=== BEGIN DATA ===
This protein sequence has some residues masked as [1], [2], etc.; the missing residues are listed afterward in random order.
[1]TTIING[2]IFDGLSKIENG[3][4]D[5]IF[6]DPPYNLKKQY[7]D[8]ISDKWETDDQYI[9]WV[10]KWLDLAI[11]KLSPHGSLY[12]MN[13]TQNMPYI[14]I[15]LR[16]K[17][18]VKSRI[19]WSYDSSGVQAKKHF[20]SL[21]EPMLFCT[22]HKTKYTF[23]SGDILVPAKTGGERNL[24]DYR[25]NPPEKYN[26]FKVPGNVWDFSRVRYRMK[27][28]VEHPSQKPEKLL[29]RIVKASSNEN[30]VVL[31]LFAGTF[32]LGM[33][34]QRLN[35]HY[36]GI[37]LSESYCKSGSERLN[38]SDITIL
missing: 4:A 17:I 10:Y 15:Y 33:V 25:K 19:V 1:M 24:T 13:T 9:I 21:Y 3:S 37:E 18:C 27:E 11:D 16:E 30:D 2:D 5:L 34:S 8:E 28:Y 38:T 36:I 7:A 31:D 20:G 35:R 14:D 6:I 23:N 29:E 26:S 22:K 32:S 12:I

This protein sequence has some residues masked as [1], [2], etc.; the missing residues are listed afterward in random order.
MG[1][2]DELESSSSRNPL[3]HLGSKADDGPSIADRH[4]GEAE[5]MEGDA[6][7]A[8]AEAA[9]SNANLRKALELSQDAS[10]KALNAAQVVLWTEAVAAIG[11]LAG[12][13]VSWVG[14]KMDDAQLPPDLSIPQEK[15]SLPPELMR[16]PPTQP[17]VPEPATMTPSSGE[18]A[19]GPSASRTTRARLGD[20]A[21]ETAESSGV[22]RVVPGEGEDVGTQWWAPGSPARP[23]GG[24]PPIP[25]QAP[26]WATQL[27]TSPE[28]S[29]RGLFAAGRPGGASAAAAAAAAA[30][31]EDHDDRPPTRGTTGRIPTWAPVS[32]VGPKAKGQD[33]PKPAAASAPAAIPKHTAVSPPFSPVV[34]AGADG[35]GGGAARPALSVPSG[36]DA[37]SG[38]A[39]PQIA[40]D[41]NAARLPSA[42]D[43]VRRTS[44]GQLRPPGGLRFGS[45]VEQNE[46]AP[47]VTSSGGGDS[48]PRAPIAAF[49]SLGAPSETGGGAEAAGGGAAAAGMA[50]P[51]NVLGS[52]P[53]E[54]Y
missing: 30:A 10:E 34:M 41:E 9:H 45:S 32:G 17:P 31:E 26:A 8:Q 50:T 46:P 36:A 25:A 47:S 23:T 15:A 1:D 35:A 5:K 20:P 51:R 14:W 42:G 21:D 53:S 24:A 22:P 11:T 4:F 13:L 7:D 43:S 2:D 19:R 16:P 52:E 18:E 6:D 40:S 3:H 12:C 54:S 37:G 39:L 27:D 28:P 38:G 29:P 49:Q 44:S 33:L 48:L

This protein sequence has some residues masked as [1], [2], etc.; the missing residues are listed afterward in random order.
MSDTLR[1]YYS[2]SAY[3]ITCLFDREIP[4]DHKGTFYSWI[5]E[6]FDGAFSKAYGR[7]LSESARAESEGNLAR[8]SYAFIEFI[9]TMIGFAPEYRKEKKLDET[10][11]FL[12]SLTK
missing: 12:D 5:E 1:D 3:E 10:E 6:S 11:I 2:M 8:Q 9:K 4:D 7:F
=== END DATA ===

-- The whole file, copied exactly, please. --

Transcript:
This protein sequence has some residues masked as [1], [2], etc.; the missing residues are listed afterward in random order.
[1]TTIING[2]IFDGLSKIENG[3][4]D[5]IF[6]DPPYNLKKQY[7]D[8]ISDKWETDDQYI[9]WV[10]KWLDLAI[11]KLSPHGSLY[12]MN[13]TQNMPYI[14]I[15]LR[16]K[17][18]VKSRI[19]WSYDSSGVQAKKHF[20]SL[21]EPMLFCT[22]HKTKYTF[23]SGDILVPAKTGGERNL[24]DYR[25]NPPEKYN[26]FKVPGNVWDFSRVRYRMK[27][28]VEHPSQKPEKLL[29]RIVKASSNEN[30]VVL[31]LFAGTF[32]LGM[33][34]QRLN[35]HY[36]GI[37]LSESYCKSGSERLN[38]SDITIL
missing: 4:A 17:I 10:Y 15:Y 33:V 25:K 19:V 1:M 24:T 13:T 9:I 21:Y 3:S 37:E 18:C 27:E 11:D 16:E 30:D 2:D 5:L 34:S 8:E 28:Y 38:T 36:I 7:A 31:D 20:G 35:R 14:D 6:I 23:N 29:E 26:S 22:K 32:S 12:I

This protein sequence has some residues masked as [1], [2], etc.; the missing residues are listed afterward in random order.
MG[1][2]DELESSSSRNPL[3]HLGSKADDGPSIADRH[4]GEAE[5]MEGDA[6][7]A[8]AEAA[9]SNANLRKALELSQDAS[10]KALNAAQVVLWTEAVAAIG[11]LAG[12][13]VSWVG[14]KMDDAQLPPDLSIPQEK[15]SLPPELMR[16]PPTQP[17]VPEPATMTPSSGE[18]A[19]GPSASRTTRARLGD[20]A[21]ETAESSGV[22]RVVPGEGEDVGTQWWAPGSPARP[23]GG[24]PPIP[25]QAP[26]WATQL[27]TSPE[28]S[29]RGLFAAGRPGGASAAAAAAAAA[30][31]EDHDDRPPTRGTTGRIPTWAPVS[32]VGPKAKGQD[33]PKPAAASAPAAIPKHTAVSPPFSPVV[34]AGADG[35]GGGAARPALSVPSG[36]DA[37]SG[38]A[39]PQIA[40]D[41]NAARLPSA[42]D[43]VRRTS[44]GQLRPPGGLRFGS[45]VEQNE[46]AP[47]VTSSGGGDS[48]PRAPIAAF[49]SLGAPSETGGGAEAAGGGAAAAGMA[50]P[51]NVLGS[52]P[53]E[54]Y
missing: 30:A 10:E 34:M 41:E 9:H 45:S 32:G 17:P 31:E 26:A 8:Q 50:T 46:P 36:A 25:A 47:S 23:T 15:A 1:D 35:A 5:K 20:P 51:R 14:W 42:G 21:D 53:S 24:A 22:P 11:T 4:F 13:L 7:D 43:S 2:D 19:R 16:P 52:E 18:E 6:D 40:S 3:H 12:C 54:S 37:G 39:L 27:D 28:P 38:G 29:P 49:Q 44:S 33:L 48:L

This protein sequence has some residues masked as [1], [2], etc.; the missing residues are listed afterward in random order.
MSDTLR[1]YYS[2]SAY[3]ITCLFDREIP[4]DHKGTFYSWI[5]E[6]FDGAFSKAYGR[7]LSESARAESEGNLAR[8]SYAFIEFI[9]TMIGFAPEYRKEKKLDET[10][11]FL[12]SLTK
missing: 12:D 5:E 1:D 3:E 10:E 6:S 11:I 2:M 8:Q 9:K 4:D 7:F